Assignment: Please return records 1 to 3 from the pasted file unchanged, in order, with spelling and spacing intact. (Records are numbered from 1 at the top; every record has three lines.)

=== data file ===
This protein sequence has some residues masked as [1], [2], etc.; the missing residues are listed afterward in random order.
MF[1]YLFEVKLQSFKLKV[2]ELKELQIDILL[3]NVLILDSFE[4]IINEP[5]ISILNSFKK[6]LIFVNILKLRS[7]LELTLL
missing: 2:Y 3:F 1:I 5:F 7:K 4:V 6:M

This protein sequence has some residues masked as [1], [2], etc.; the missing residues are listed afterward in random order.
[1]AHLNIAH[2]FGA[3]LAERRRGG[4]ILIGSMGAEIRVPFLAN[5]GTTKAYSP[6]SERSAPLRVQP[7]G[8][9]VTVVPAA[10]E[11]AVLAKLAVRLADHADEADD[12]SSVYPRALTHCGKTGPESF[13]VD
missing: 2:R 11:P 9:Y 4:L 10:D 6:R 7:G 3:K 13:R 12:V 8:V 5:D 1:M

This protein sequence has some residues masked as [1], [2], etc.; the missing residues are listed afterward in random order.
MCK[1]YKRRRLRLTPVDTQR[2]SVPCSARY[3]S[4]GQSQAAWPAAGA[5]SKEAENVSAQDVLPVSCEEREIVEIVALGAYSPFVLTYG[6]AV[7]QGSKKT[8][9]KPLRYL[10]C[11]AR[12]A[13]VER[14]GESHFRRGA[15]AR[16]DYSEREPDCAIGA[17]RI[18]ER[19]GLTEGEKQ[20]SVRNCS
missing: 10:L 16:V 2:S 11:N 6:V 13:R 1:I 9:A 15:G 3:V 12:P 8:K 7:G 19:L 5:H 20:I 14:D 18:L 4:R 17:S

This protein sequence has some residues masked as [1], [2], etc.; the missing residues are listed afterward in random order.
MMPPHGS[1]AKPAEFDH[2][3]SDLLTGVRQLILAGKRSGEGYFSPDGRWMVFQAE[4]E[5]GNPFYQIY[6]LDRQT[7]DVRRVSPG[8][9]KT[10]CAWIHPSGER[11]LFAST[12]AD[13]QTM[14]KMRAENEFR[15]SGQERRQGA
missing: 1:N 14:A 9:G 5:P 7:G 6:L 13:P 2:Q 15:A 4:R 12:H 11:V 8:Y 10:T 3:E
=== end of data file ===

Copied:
This protein sequence has some residues masked as [1], [2], etc.; the missing residues are listed afterward in random order.
MF[1]YLFEVKLQSFKLKV[2]ELKELQIDILL[3]NVLILDSFE[4]IINEP[5]ISILNSFKK[6]LIFVNILKLRS[7]LELTLL
missing: 2:Y 3:F 1:I 5:F 7:K 4:V 6:M

This protein sequence has some residues masked as [1], [2], etc.; the missing residues are listed afterward in random order.
[1]AHLNIAH[2]FGA[3]LAERRRGG[4]ILIGSMGAEIRVPFLAN[5]GTTKAYSP[6]SERSAPLRVQP[7]G[8][9]VTVVPAA[10]E[11]AVLAKLAVRLADHADEADD[12]SSVYPRALTHCGKTGPESF[13]VD
missing: 2:R 11:P 9:Y 4:L 10:D 6:R 7:G 3:K 13:R 12:V 8:V 5:D 1:M

This protein sequence has some residues masked as [1], [2], etc.; the missing residues are listed afterward in random order.
MCK[1]YKRRRLRLTPVDTQR[2]SVPCSARY[3]S[4]GQSQAAWPAAGA[5]SKEAENVSAQDVLPVSCEEREIVEIVALGAYSPFVLTYG[6]AV[7]QGSKKT[8][9]KPLRYL[10]C[11]AR[12]A[13]VER[14]GESHFRRGA[15]AR[16]DYSEREPDCAIGA[17]RI[18]ER[19]GLTEGEKQ[20]SVRNCS
missing: 10:L 16:V 2:S 11:N 6:V 13:R 1:I 9:A 15:G 3:V 12:P 8:K 7:G 19:L 5:H 20:I 14:D 18:L 4:R 17:S